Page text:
By around 2003 he was known for playing hard, repetitive techno, which he called schranz. “Artists like to say they do their own thing and aren’t influenced by anything, but I was influenced by minimal,” he says. “It was really interesting. I didn’t like the music, but I liked the concept to slow things down and add more space between the bass drums, which allows a little more emotion to be transmitted. The faster you go, the more mechanical it gets, and the less space you have to create a groove and vibe.”
As such, his sounds got a little more stripped back, and he entered a new phase that saw him surge in popularity once more. His CLR label was also going from strength to strength, and from 2009 to a 315th episode in 2015, he ran a weekly podcast that featured notable guests like Depeche Mode’s Martin Gore. 
“I haven’t spoken one straight sentence with Martin in my life, and I’ve met him four of five times,” laughs Chris of someone he holds in such great reverence that he still gets nervous in his presence.

Nowadays, still based in Frankfurt, mainly for the sake of his children, he happily spends the spare time he has with music peers such as Dubfire and Adam Beyer, “talking about private stuff, relationships, and obviously a lot of food with Dubfire”. He says he never gets bored of hearing or talking about kick drums, but he also loves sports, particularly skiing, and “drives management mad” by taking four or five trips away each winter to do back country skiing whenever he can. If music hadn’t worked out, he might well have become a professional sports person, having spent a while earning money as a tennis coach in his younger years. “I also think I would have made a good race or rally car driver,” he says. Next to changes in the way he thinks and produces, seven years ago, Liebing became a vegan. He was already a vegetarian on account of being against the ways animals are transported, but then decided to take it a step further. He’s quick to point out that he never pushes his choice on others, but reckons the reason many vegans “are so annoying” is because “when you experience something so great, you want to tell everyone”. For him, the biggest change was no longer getting sick every other month, after he cut dairy from his diet. “I need less sleep and have more energy than I did since my 20s,” he says.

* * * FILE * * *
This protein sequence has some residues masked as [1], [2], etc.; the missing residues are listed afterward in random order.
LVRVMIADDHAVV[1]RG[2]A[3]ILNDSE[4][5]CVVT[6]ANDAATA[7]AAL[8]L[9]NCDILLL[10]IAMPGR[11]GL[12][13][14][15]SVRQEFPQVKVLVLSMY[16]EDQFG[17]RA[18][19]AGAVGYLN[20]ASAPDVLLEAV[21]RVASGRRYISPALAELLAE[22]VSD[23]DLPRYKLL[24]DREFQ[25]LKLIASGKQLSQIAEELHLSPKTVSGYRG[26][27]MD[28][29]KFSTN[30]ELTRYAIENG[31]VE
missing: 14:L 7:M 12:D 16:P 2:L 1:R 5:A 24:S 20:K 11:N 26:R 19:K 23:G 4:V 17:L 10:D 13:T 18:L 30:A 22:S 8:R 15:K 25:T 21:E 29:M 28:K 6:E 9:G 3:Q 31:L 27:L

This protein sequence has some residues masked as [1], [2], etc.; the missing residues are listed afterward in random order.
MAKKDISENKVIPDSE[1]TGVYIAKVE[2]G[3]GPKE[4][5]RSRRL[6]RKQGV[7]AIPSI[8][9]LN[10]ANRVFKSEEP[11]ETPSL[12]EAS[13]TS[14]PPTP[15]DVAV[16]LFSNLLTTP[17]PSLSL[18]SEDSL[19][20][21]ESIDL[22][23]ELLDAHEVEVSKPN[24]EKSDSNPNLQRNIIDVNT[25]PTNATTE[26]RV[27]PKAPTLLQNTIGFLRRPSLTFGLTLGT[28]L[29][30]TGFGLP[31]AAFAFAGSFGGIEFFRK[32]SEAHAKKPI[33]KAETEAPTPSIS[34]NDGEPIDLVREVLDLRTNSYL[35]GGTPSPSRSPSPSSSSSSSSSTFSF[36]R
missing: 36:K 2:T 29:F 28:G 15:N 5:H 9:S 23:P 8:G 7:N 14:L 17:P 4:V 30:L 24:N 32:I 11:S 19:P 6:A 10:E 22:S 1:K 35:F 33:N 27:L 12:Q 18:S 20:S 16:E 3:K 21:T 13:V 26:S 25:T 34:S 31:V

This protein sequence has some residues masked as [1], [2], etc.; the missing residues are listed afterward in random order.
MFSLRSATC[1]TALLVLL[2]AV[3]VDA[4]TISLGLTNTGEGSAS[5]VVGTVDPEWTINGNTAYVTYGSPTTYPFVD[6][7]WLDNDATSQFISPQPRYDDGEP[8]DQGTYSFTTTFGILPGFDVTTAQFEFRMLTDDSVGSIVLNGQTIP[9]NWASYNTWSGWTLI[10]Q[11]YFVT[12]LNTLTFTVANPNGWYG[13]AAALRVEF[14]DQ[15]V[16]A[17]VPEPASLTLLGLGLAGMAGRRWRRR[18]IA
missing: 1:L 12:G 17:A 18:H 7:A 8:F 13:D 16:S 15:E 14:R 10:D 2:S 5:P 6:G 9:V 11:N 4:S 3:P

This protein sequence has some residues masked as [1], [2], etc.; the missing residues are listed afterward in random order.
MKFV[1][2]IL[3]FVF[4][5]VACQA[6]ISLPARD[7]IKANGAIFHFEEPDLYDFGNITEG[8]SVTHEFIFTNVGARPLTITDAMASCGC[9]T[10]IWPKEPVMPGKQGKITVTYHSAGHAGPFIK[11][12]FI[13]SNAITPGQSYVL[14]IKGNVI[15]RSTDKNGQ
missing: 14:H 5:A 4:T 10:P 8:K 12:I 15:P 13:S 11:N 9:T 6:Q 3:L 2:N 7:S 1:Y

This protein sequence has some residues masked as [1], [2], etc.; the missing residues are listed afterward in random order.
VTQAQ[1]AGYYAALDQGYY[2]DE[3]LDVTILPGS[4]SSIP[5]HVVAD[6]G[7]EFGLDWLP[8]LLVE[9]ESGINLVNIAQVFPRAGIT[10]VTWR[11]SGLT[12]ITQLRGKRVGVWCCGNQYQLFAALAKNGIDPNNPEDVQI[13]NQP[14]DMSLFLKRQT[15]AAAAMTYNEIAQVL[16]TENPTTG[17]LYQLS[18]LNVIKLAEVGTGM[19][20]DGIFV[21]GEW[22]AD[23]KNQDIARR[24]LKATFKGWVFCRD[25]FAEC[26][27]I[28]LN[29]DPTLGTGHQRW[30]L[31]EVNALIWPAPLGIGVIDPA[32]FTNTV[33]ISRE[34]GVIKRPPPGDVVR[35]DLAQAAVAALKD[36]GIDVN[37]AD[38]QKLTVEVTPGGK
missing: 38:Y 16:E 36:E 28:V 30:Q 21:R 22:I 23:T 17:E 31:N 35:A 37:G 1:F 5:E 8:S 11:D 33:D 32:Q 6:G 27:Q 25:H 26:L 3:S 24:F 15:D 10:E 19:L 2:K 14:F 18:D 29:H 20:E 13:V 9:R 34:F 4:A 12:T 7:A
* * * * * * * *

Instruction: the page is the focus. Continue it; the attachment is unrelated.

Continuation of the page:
The upshot is that, despite getting ever closer to 50, he has already planned to start work on his next album come October. After stylistically diverse remixes of Goldfrapp and Chris Carter from Throbbing Gristle, he is happy to have rid himself of “the limitations I set to only make music for the dancefloor,” and reckons he has more desire in him than ever, before qualifying that with something fans will be keen to hear. 
“I am absolutely not leaving this techno planet. I love techno more than ever.”

The album cover for ‘Burn Slow’is a painting called Paradise Landscape With The Creation Of The Animalsby 17th century Flemish artist Jan Brueghel the Younger. Theonly modification to it is the addition of two hands. “One is God’s, the other is man’s,” says Liebing, who further explains the thinking behind it. 
“The passage out of the Bible where Adam and Eve are chased out of paradise is just a metaphor for when humans developed thinking. Pre thinking, like most animals today, we lived in the present moment, there is no worry beyond getting food, no real desires. Basically that is paradise. Once you develop the ability to think, you start to go into hell; you’re kicked out of paradise. We thought this painting shows that, shows what it is to be in the present, which ties in with the whole philosophy of the album.”

*Chris Liebing's album 'Burn Slow' is out now on Mute Records 


Want more long-reads from DJ Mag? Check out some of our previous cover features on Anja Schneider and Monika Kruse